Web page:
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Potato moth

  • A potato moth (Phthorimaea operculella)
    A potato moth (Phthorimaea operculella).
  • Larvae of potato moth
    Larvae (various stages) of the potato moth.
Scientific name

Phthorimaea operculella

Description of adult

Both male and female adult moths are about 12 mm across the outspread wings, and have brownish grey forewings with tiny dark scattered markings. A fringe of fine hairs borders the pale-cream hind-wings.

Immature stages

The eggs are white and very small. The larva fully fed is about 12 mm long and has a dark head. The body is greyish pink if the larva is in a tuber and dark green if it feeds on foliage. The pupa is dark brown and about 8 mm long.

Life history

The moths remain quietly amongst the plants during the day, but run out of sight if disturbed becoming more active towards dusk. They then fly readily, and deposit minute white eggs on the plants or tubers. On leaves, the eggs are usually laid singly on the undersurfaces; on tubers, they are laid in groups around the eyes or surface scars. Each moth can lay up to 100 eggs in two weeks. Incubation requires from a week in summer to several weeks in winter.

The larva usually crawls on the leaf for a short time and then mines into it. The eaten-out area becomes brown and brittle, with particles of frass enclosed in the blister. As the larva grows it eats its way into the leaf stalk and on into the stem where its feeding usually kills the terminal section. In the tuber, the larva tunnels just under the surface at first, but later penetrates more deeply. The larval stage lasts for about two weeks in warm weather and much longer in winter.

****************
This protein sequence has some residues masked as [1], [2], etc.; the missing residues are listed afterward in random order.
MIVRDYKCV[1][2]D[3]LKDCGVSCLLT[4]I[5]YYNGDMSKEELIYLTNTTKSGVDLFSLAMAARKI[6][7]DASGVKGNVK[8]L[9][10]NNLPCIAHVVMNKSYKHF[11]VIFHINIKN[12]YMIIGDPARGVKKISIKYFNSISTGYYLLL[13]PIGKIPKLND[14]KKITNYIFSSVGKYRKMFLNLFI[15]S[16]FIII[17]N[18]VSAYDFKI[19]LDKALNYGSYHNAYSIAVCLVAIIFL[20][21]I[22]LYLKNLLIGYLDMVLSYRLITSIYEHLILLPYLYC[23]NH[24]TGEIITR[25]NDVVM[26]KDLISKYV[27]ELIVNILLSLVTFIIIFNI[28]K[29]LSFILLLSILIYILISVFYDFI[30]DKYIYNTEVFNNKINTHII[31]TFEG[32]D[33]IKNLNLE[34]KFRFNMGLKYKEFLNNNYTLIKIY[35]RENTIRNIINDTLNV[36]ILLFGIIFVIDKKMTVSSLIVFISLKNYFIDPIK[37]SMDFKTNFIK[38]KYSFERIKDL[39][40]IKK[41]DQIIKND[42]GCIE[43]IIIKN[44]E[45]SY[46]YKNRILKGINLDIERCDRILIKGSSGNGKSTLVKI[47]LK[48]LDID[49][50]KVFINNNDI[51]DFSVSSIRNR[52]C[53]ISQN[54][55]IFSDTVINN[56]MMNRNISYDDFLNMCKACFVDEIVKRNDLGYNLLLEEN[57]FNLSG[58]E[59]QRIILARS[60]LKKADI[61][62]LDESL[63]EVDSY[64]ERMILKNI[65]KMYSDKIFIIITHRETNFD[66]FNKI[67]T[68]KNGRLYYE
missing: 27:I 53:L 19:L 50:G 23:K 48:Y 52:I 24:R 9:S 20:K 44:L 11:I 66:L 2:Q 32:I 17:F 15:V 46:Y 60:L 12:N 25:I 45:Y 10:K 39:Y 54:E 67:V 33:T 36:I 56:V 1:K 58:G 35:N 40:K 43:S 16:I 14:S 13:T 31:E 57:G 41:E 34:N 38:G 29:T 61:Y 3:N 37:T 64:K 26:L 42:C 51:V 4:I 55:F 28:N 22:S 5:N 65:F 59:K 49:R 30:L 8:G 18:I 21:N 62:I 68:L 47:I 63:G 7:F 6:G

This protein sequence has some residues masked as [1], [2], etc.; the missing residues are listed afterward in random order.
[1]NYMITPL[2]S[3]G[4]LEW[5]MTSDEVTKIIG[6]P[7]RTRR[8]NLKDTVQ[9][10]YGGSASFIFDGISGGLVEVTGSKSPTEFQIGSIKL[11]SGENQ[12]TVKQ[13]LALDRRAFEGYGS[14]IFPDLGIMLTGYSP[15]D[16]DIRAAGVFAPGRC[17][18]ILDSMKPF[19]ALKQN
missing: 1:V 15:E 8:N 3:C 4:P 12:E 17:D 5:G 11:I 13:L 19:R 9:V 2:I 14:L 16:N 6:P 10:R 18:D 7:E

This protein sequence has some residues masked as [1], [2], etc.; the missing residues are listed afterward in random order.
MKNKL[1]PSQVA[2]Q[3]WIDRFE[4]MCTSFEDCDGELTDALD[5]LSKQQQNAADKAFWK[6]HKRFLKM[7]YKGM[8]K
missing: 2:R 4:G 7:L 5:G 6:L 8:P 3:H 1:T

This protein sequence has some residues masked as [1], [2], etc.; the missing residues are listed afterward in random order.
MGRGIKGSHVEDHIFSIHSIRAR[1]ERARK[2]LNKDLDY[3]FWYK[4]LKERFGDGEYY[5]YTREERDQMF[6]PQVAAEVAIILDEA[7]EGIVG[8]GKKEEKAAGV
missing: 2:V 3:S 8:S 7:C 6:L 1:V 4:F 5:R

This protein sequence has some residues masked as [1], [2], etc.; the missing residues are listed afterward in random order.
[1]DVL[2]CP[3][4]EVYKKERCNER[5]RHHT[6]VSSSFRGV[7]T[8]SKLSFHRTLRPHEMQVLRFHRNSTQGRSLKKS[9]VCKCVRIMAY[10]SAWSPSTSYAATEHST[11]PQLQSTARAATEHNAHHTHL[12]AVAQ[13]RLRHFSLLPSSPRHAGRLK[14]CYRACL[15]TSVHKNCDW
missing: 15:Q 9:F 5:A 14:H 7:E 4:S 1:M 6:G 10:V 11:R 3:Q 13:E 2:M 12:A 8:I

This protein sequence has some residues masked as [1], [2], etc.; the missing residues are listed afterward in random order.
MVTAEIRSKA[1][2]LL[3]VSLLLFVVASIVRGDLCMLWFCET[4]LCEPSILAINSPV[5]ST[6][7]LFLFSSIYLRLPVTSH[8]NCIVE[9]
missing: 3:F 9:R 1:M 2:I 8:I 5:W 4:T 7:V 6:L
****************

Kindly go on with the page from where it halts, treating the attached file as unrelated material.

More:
The mature larva leaves the plant or tuber and shelters amongst plant refuse on the ground, or between tubers that are in contact, or in folds of bags. There it spins a flimsy cocoon, often building in particles of soil or debris. Inside the cocoon the dark brown pupa develops into a moth in a week or two. The life cycle is completed in about a month in summer, and there are several generations in a year. In winter the time required from egg to adult is about 10 weeks and the adults live for about three weeks. The moth breeds freely in cull potatoes lying on the ground.


Throughout crop growing areas of Queensland. Potato moth is a serious pest of tomatoes in south-east Queensland, especially where potatoes, as the major host are grown.

Host range

Potato moth moth infests pepino, potato, tomato and tobacco, and several solanaceous weeds including thornapple, false cape gooseberry and the nightshades.


Major and sporadic.

The larvae mine the leaves, stems and fruit. Young plants can suffer tip death from boring larvae. Larvae can enter through the calyx end of the fruit, or where two fruit or a leaf and fruit touch, obscuring damage beneath. Damage is often significant and tends to be more serious if other susceptible crops are grown nearby.

Control options

Examine the leaves and stems of five consecutive plants in the row at six widely spaced locations throughout the crop. Sample the crop weekly from emergence. Spray pepino crops if there is more than an average of two mines per plant when the plants are less than 200 mm tall (i.e. 60 mines over 30 plants). When the plants are more than 200 mm tall, spray if there is more than an average of 10 mines per plant (i.e. 300 mines over 30 plants). Plants can tolerate considerable foliage damage.

In tomato crops more than 1 larvae per 2 plants is a high level of infestation.


Avoid planting adjacent to crops such as potatoes, tobacco, pepinos and tomatoes that are susceptible to potato moth.


This pest is usually suppressed by parasitoids. Pheromones are available to trap male moths and indicate changes in numbers.


Spray when necessary.

Chemical registrations and permits

Check the Australian Pesticides & Veterinary Medicines Authority chemical database and permit database for chemicals registered or approved under permit to treat this pest on the target crop in your State/location. Always read the label. Always observe withholding periods.

Last updated 03 September 2012